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The Ring is there – what’s needed is fire to get the job done, says Moe Lavigne

'Talking about the Ring of Fire has become an industry unto itself,' said the KWG Resources Vice President
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In KWG Resources’ Moe Lavigne’s mind, the golden ring of economic prosperity is in the Ring of Fire, where his company, and others like Noront, have been trying for almost a decade to bring the area into mining production.

What’s missing is the fire, or the political will to provide the necessary transportation and electricity infrastructure to get the job done.

“You’ve heard that there is a potential for a $60 billion dollar in the Ring of Fire,” Lavigne, who is a Vice President at KWG. “The actual figure is actually closer to $600 Billion.”

Lavigne was addressing investors at the Canadian Mining Expo 2017’s Billions in the Ground investor seminar.

“While the figure is a mathematical exercise and not NI-43-101 compliant, this is the kind of vision politicians need to be promoting to make the Ring of Fire a reality,” Lavigne added.

NI-43-101 compliant is a code of practice required by law for mining companies to establishing the worth of the mineral potential at property.

Lavigne and others at the Canadian Mining Expo’s Billions in the Ground investors seminar did acknowledge that Premier Kathleen Wynne did signal her intention to proceed on the Ring of Fire even if all the parties’ do not reach agreement.

But the decade-long frustration was barely contained.

Lavigne said he was going to talk about the Ring of Fire.

“Talking about the Ring of Fire has become an industry unto itself,” Lavigne said to the sounds of laughter. “There has been a decade’s worth of the Ring of Fire talk.”

“The Ontario government has been pledging $1 billion in infrastructure investment in the Ring of Fire for a decade and not one cent has been spent,” Lavigne said.

When someone suggested that perhaps KWG shouldn’t wait for government to act and should consider side-stepping the slow-moving government, Lavigne responded that is what KWG is doing.

Lavigne’s presentation, navigated investors, through KWG’s game plan that is pegged on the building of a railway by Chinese engineers and the need of China for chromite.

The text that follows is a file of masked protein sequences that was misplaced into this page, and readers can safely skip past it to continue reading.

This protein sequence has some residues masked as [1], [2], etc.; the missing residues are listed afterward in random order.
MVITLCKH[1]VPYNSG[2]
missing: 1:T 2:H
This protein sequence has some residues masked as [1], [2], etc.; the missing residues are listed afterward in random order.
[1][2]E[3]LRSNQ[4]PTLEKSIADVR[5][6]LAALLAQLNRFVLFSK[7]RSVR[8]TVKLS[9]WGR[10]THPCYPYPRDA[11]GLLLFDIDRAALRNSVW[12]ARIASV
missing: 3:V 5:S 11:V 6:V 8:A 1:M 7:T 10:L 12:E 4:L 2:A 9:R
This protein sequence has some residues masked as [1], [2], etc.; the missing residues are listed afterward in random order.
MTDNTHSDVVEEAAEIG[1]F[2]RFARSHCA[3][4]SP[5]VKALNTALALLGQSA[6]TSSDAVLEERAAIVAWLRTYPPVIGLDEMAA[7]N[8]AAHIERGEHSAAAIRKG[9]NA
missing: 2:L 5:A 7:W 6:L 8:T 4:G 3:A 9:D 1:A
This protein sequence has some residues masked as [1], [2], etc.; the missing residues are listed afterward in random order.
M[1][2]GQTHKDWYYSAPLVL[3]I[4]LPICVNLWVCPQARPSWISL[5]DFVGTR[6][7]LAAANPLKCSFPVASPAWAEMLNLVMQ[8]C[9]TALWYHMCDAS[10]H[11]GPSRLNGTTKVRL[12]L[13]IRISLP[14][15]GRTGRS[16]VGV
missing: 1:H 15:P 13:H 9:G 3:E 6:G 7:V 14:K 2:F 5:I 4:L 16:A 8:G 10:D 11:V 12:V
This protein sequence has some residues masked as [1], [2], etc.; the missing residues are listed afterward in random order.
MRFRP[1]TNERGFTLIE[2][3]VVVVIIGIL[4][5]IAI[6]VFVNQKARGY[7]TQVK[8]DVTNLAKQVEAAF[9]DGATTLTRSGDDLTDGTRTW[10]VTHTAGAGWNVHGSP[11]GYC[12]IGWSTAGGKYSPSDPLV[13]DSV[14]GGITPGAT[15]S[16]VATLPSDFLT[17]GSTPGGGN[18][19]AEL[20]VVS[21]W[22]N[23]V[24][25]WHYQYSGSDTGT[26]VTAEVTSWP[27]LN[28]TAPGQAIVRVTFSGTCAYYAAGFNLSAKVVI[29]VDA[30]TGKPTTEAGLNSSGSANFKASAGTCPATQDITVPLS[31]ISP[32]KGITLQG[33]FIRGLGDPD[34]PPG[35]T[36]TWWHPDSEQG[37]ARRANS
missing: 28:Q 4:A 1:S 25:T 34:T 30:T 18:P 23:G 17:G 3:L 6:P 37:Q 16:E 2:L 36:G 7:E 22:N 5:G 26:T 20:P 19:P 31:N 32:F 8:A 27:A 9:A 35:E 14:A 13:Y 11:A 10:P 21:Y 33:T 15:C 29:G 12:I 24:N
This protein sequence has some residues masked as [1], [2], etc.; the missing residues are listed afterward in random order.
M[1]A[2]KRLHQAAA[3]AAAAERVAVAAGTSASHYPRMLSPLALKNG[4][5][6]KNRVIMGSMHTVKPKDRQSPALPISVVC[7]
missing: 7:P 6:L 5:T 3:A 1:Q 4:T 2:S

China is the world’s largest stainless-steel manufacturer currently, it is suppliers in South Africa are unable to meet its growing demand for chromite.

Because Ontario’s natural gas prices are the lowest in the world, the conversion of chromite, using gas furnaces, will produce low cost ferro-chromium for China.

Demand is also increasing, as Canada, and other countries, replace old infrastructure such as bridges, highways, buildings built with highly corrosive iron rebars with rust-resistant stainless steel explained Lavigne.

Getting the Ring of Fire into production will take at least five years, according to Lavigne’s time line. That includes provincial and federal environmental assessments and various air, water and waste management permits from both levels of government.

Approvals will also be required for locating a ferro-chromium plant; with Timmins, Thunder Bay and Sudbury the most likely locations.

“Timmins would be the ideal location for the ferrochrome reduction facility,” said Timmins Mayor Steve Black. “Unlike, Thunder Bay, Timmins has plenty of brownfield locations that have been used for very similar uses.”

“We have a rail line that will be central to two new proposals locating in Timmins – the Calabrian SO2 plant and a Chinese operated basalt plant,” Mayor Black added.

“We are also closer to the Ring of Fire than either, Thunder Bay or Sudbury and that would reduce transportation costs,” Mayor Black explained.

The other key element in moving forward is obtaining the support of the First Nations to operate a mine and build infrastructures on their traditional lands.

“KWG is committed to working in a partnership with the First Nations in the Ring of Fire and the infrastructure that is built should help meet their needs as well as ours,” Lavigne stated.

Agreements in principals for a development partnership between KWG and Webequie and Marten Falls First Nations have been announced.

“A little more than a year ago, we welcomed the Webequie and Marten Falls First Nations joining forces to act together in concluding a Negotiation Protocol Respecting Early Exploration in the Ring of Fire,” said KWG President Frank Smeenk in a news release.

“The mining and transportation capital assets will be built on the traditional territories of the Webequie and Marten Falls First Nations,” Smeenk acknowledged.

Despite relying on railway for long haul of its chromite, roads will be needed to truck it from the mine face to the rail terminal.

“Let the terrain dictate the route of those roads,” said Lavigne. “Roads build on moraines and eskers will be cheaper than roots through bogs and muskegs.”

The hurdles to completed KWG’s Big Daddy Chromium Deposit

  • Completing railroad feasibility study and submit fore EA
  • Establish offtake agreements for sale of ferrochrome with China and other nations
  • Secure Chinese financing to build railroad
  • Commercialize gas reduction of chromite to ferrochrome
  • Finance the development of the Black Horse chromite deposit
  • Organize the ownership and the management of the mineral processing facilities, railroad and other infrastructure


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Frank Giorno

About the Author: Frank Giorno

Frank Giorno worked as a city hall reporter for the Brandon Sun; freelanced for the Globe and Mail and the Toronto Star. He is the past editor of www.mininglifeonline.com and the newsletter of the Association of Italian Canadian Writers.
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